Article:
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parent reading a book with child

Truly reading with a child involves thoughtful and active listening.

Reading with children builds social, mental skills more rapidly

K-State childhood development expert shares tips for improving learning

March 26, 2020

MANHATTAN, Kan. – Schools across the United States – including those in Kansas – have closed their doors in a good-sense approach to slowing the spread of the novel coronavirus, COVID-19.

That doesn’t mean, however, that learning needs to stop.

In fact, Bradford Wiles, a K-State Research and Extension specialist in early childhood development, says children’s education happens right at home every time they read a book with their parents.

“Truly reading with a child involves thoughtful and active listening to assess and assist the child’s knowledge,’ Wiles said.

Wiles has written a publication that outlines six ways in which parents can build their child’s cognitive and social-emotional skills while reading with them:

1)    Ask questions in a mindful way that help you assess your child’s thinking, such as “Do you know what color that is?” or “Do you know what this is called?” Challenge your child to really think about what they are experiencing.

2)    Provide explanation or instruction to build on what children already know. Sometimes children need just a single piece of information to fully understand something they were not previously aware of.

3)    Model learning. When reading with a child, sound out words so that your children learn how to look at the print and determine how a word sounds. You can also mimic what you see – flap your arms to imitate how a bird flies.

4)    Provide feedback. Comment on your child’s performance by saying “You did a good job. You used to struggle with that” or “That’s better than you did the last time.” Provide the “because” to explain why the child did well.

5)    Help your child maintain focus. Young minds may wander quickly. When reading, offer choices such as a finishing a page before doing something else, stopping now, or skipping ahead to help your child stay engaged.

6)    Structure the activity. Explain to your child that you are going to read and think about the story together. This helps the child develop a shared focus in the story.

Wiles’ publication, Emergent Literacy: Helping Young Children’s Development Through Reading, is available free online through the K-State Research and Extension bookstore. (https://bookstore.ksre.ksu.edu/pubs/MF3161.pdf)

K-State Research and Extension has compiled numerous publications and other information to help people take care of themselves and others during times of crisis. See the complete list of resources online.

Local K-State Research and Extension agents are still on the job during this time of closures and confinement. They, too, are practicing social distancing. Email is the best way to reach them, but call forwarding and voicemail allow for closed local offices to be reached by phone as well (some responses could be delayed). To find out how to reach your local agents, visit the K-State Research and Extension county and district directory.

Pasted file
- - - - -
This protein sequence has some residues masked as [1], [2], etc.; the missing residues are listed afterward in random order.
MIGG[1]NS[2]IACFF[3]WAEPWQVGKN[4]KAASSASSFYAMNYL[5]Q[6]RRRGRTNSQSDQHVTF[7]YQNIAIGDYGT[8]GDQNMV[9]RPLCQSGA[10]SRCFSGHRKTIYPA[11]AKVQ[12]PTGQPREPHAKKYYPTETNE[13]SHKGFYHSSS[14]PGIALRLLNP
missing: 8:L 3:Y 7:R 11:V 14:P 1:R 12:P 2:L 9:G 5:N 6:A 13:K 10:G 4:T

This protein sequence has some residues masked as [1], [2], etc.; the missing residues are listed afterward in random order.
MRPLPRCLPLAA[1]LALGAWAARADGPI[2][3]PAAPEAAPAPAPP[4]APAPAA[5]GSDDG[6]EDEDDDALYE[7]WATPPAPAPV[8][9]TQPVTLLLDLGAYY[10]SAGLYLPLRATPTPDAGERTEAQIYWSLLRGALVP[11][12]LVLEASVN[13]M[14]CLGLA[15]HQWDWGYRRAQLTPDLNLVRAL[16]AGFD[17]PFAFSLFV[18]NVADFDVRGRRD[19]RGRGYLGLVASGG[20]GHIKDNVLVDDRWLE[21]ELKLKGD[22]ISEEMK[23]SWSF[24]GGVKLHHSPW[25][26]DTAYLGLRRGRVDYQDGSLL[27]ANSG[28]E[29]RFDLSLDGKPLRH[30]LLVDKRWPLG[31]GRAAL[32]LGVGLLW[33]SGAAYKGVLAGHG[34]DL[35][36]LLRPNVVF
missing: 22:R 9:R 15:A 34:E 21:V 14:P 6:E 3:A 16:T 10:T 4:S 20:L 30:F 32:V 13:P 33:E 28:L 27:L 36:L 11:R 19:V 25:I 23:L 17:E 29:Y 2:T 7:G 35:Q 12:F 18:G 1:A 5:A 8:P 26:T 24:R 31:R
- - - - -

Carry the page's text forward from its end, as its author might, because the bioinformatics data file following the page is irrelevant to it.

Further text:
Sidebar: The new screen time

Smartphones and tablets have moved the concept of ‘screen time’ beyond televisions.

Bradford Wiles, a child development specialist with K-State Research and Extension, notes that excessive media consumption – including the Internet – can lead to attention difficulties, school problems, sleeping and eating disorders, depression and weight problems in adults and children.

Wiles suggests that children under age 2 not have any screen time. For those between the ages of 6 and 17, there should be “screen-free” zones in the home. Wiles also suggests the family set rules for screen time spent individually and together.

Learn more about sensible approaches to limiting screen time in the publication, The New Screen Time: Beyond Television and into the Future, available through the K-State Research and Extension bookstore.

At a glance

Children still have numerous learning opportunities even while staying at home.


K-State Research and Extension COVID-19 Resource Page

Notable quote

“Truly reading with a child involves thoughtful and active listening to assess and assist the child’s knowledge.”

— Bradford Wiles, early childhood development specialist, K-State Research and Extension


Bradford Wiles

Written by

Pat Melgares

For more information: 

Emergent Literacy: Helping Young Children’s Development Through Reading


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K‑State Research and Extension is a short name for the Kansas State University Agricultural Experiment Station and Cooperative Extension Service, a program designed to generate and distribute useful knowledge for the wellbeing of Kansans.
Supported by county, state, federal and private funds, the program has county extension offices, experiment fields, area extension offices and regional research centers statewide. Its headquarters is on the K‑State campus in Manhattan.